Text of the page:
I often read people saying not to ignore blends, and that blends can be very good; I have probably said it myself too. What we do know about blends in nearly all instances, is that the grain component is a way to make what’s in the bottle cheaper to produce. Grain whisky is cheaper, and I don’t think that’s a bombshell to anybody.
There are also the countless number of budget supermarket blends which don’t do a lot for me. Johnnie Walker Black Label was always a staple on my shelf in the earlier years, but either my palate changed as I expanded my horizons, or the quality has dropped significantly, and I no longer enjoy drinking it; I suspect its a combination of the two. Possibly its main rival, Chivas Regal 12, is another that i’d place in the same bracket of bland banality. Bell’s, Famous Grouse, Teachers etc. can be added to the list. The flavour just isn’t there in my view. The brand and keeping the price down appears more important than the liquid in the bottle. These whiskies may have done a lot to help people get into the spirit, but I also think there is an argument that they have put those of us further on in the journey off blends. You move onto malts and rarely look back.
I’ve recently tried some blends at a slightly more premium end of the market, and I have really enjoyed Islay Mist 21 in the past year or so, which was not too much of a surprise when it includes 21 year old Laphroaig, and we know older grains can be very good too. Then there was Adelphi’s Private Stock Reserve Peated Blend. Presented at cask strength and with a decent malt content, it was an absolute treat. It is the main reason I took a chance on this bottle, but then you start to think, is a £20 blend going to put me back in the realms of the bottom shelf supermarket fodder that i’ve had negative experiences with? We’ll get to that shortly.
The label of this bottle depicts a cartoon from Punch magazine in 1853, in which then Chancellor of the Exchequer and future Prime Minister William Gladstone is dancing over an ear of barley, after passing a law which stated revenue could only be raised on whisky left in the cask after maturation, not the original fill level. This paved the way for whiskies to be matured for much longer, as the dreaded Angel’s Share was a little less of an issue.
This wasn’t the only law Mr Gladstone passed when it came to Scotch whisky. He was responsible for signing the Spirits Act of 1860, which allowed the blending of malt and grain whisky for the first time. He also passed legislation to allow whisky to be sold in glass bottles. I wonder how much of this was influenced by his family’s ownership of the Fettercairn distillery at the time? Politicians serving their own interests would be nothing new that’s for sure. However, there is no doubt these new laws and legislations helped other distillers too. The man wasn’t without his controversy’s either, but that goes a little beyond the scope of a light-hearted whisky review.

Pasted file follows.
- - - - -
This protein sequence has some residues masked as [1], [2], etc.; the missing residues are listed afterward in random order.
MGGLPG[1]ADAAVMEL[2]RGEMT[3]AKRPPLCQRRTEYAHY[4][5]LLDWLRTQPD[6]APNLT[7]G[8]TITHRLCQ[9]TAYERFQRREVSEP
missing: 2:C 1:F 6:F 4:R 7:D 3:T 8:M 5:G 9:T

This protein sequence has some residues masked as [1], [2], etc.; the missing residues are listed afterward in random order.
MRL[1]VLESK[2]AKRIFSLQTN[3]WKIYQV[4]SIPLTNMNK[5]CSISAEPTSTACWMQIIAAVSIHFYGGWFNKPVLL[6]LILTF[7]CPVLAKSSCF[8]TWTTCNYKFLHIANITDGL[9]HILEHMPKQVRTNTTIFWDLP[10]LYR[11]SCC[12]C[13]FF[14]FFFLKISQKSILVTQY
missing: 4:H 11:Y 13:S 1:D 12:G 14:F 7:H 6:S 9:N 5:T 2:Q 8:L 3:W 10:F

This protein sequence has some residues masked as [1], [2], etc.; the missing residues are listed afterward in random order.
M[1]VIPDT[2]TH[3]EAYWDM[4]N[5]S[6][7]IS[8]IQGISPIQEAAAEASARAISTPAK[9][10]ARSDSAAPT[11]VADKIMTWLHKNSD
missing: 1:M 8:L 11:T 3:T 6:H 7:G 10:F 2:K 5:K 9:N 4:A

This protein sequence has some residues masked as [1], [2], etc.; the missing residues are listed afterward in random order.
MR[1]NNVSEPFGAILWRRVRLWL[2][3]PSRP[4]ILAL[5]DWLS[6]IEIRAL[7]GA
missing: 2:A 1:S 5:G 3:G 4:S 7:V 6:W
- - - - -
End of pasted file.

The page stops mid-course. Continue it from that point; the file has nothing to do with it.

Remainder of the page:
Anyway, let’s get back to the whisky, which is matured using a solera vatting system, with an apparent high percentage of well aged malts and grain from Speyside, Islay and Campbeltown. At the price this is pitched at, i’d be surprised if there is much whisky of any great age in there. Being in a solera, there would be an argument that there is some old whisky in the mix, as it is unlikely to be fully emptied before being topped up. That older content would surely be negligible with the regular disgorging and refilling with the younger whisky. It is available from Master Of Malt and House Of Malt at time of writing, priced at £20.94.
Adelphi Blended Whisky – Review
Nose : Burning leaf fire smoke, wood ashes and dusty earth are coming out at me initially, but this isn’t a peat monster, its quite delicate. Sweet citrus, with lemon zest, demerara sugar and vanilla cream coated tinned peaches. There’s some polished mahogony, sheeps wool, licorice root and smoked, salty bacon.
Palate : Sweet orange marmalade and honeyed vanilla sponge start off proceedings, before the peat quickly makes itself known and adds a nice savoury and smoky seasoning, with some bacon frazzles, and whispy bonfire smoke on a salty sea breeze. I then get raisins, bitter chocolate, gingery spice, slightly bitter oak, and a nutty creaminess. There is a lot more of the licorice from the nose, but this time it reminds me of black jack chew sweets. All the while, the savoury sea air and light smoke lingers. The sweet notes become a little too artificial sweetener as it develops, which feels like it is from the grain component – almost bubblegum.
In the finish, I get some freeze dried raspberries, vanilla cream, more of the savoury meaty notes, more of the leafiness, a touch of lingering smoke and salt.
Conclusions : This isn’t the simple low cost blend you’d expect for the money. There’s a journey of flavours and sensations which make it a much more intriguing dram, with a nice balance of sweet and savoury with the peat and fruit notes. If it wasn’t for that artificial sweetness which develops on the palate, i’d be scoring this a touch higher. It doesn’t ruin things by any means, but its not an ideal note for my tastes. For £20-ish i’d thoroughly recommend you try it. When you take into account the price point, it deserves an above average score. Worthwhile whisky at this price can be hard to find.
Score : 6/10 Good
Three Word Review : Sweet. Leafy. Smoky.
(Score descriptions can be found in the About page)
ABV : 40%
Non-chill filtered : No
Natural Colour : No
Maturation : Matured in casks and then married together in a Solera system
Region : Multiple regions of Scotland
Colour : Amber